Could Someone Help Me Figure Out Why The Cake Is Doing This?

Decorating By confectionsofahousewife Updated 11 Mar 2010 , 11:39am by zdebssweetsj

confectionsofahousewife Posted 25 Feb 2010 , 9:19pm
post #1 of 16

I have been having some trouble with my white cake recipe lately. When I turn the cakes out of the their pans after they have cooled (10-15 min) they want to split apart into layers, almost. Its strange really. Its like there is some sort of separation going on. I am going to attach a photo showing what I mean. What could be causing this? I'd like to fix it as it makes the cake hard to manipulate unless it is frozen but even then after it thaws I worry about its stability. I am also including a photo of the top of the cake just in case...
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15 replies
cakesdivine Posted 25 Feb 2010 , 9:26pm
post #2 of 16

Dumping it too hard, hot can cause cracks in the cake, make sure you use a cakeboard right over the top before you dump, and gently but quickly turn cake upside down to release. Nothing wrong with the top, that I can see, that will become the bottom of the cake so shouldn't cause any problems for you.

confectionsofahousewife Posted 26 Feb 2010 , 1:37pm
post #3 of 16
Quote:
Originally Posted by cakesdivine

Dumping it too hard, hot can cause cracks in the cake, make sure you use a cakeboard right over the top before you dump, and gently but quickly turn cake upside down to release. Nothing wrong with the top, that I can see, that will become the bottom of the cake so shouldn't cause any problems for you.




Thats exactly what I do. I put a cake board directly on top of the cake and turn it over and then gently pull the cake pan up and off of the cake. The parts where it is split want to fall off when I start manipulating the cakes to ice them. And the icing wants to pull off those parts of cake when I apply it. I Just wish I knew why it was happening.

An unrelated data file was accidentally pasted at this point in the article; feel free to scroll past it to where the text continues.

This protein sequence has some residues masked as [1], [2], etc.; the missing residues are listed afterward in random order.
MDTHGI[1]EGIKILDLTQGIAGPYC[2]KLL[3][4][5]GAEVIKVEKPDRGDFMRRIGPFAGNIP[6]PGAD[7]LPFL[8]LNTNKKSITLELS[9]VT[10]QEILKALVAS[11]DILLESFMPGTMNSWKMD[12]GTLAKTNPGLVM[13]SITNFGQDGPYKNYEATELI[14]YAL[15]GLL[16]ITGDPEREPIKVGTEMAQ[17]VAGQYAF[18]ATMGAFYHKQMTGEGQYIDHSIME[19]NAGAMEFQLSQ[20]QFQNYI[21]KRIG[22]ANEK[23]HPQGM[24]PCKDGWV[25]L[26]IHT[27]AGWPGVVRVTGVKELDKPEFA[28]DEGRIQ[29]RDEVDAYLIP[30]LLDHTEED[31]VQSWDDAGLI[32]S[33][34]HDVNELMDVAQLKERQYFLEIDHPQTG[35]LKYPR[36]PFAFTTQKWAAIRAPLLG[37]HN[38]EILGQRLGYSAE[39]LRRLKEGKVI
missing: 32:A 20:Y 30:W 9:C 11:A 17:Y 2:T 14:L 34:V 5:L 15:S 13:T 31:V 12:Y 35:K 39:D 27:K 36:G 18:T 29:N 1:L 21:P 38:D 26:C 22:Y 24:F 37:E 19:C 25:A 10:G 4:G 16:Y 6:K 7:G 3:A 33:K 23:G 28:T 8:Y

jtp139 Posted 26 Feb 2010 , 6:57pm
post #4 of 16

are you icing it too soon maybe? or do you do a crumb coat first before the really icing? maybe the cake needs to be more dense if it's falling apart while icing. or maybe you could ad more liquid to the icing so it's thinner and easier to spread.

Ruth0209 Posted 26 Feb 2010 , 7:10pm
post #5 of 16

Are you leaving it upside down on the crown of the cake to cool after you turn it out of the pan? That will cause your cake to split.

I always turn mine out of the pan, then immediately turn them back over so they're right side up.

Also, do you add some batter to the pan, let it sit a while and get a bit of a skin, then add more batter? I'm wondering if that creates an air pocket or just an area that doesn't fuse together as it bakes.

TheCakeShak Posted 26 Feb 2010 , 7:24pm
post #6 of 16

Could it be that you "over beat" when you mixed? Too much of that will produce air pockets.

Did you "bang" gently your pans with the batter to bring up air bubbles before you placed in oven to bake?

Maybe not enough cake release spray on the pans?
Was a flower nail used?

elvisb Posted 26 Feb 2010 , 7:49pm
post #7 of 16

I cool my cakes completely before trimming the crown and turning them onto the board. I know a lot of people like to flip them out after they've cooled slightly, but I always lay a clean towel over top and let them cool overnight. Don't know if that would help?

indydebi Posted 26 Feb 2010 , 8:30pm
post #8 of 16
Quote:
Originally Posted by TheCakeShak

Did you "bang" gently your pans with the batter to bring up air bubbles before you placed in oven to bake?



Oh heck dont be shy! I bang the snot out of my cake pans before putting them in the oven!

Made a cake here at home for a co-worker a couple of weeks ago. My first cake since closing the shop. Hubby said, "I have NOT missed that banging noise you do!" icon_lol.gif

confectionsofahousewife Posted 26 Feb 2010 , 8:36pm
post #9 of 16

Thanks for all those suggestions!

jtp139: I ice them frozen so I don't think that is it although I do have a tendency to make my icing too thick. I made a conscious effort to day to make it thinner and it definitely went on better. Unfortunately it had air bubbles because it took me forever to get it the right color so I stirred lots of air into it, but that's another matter.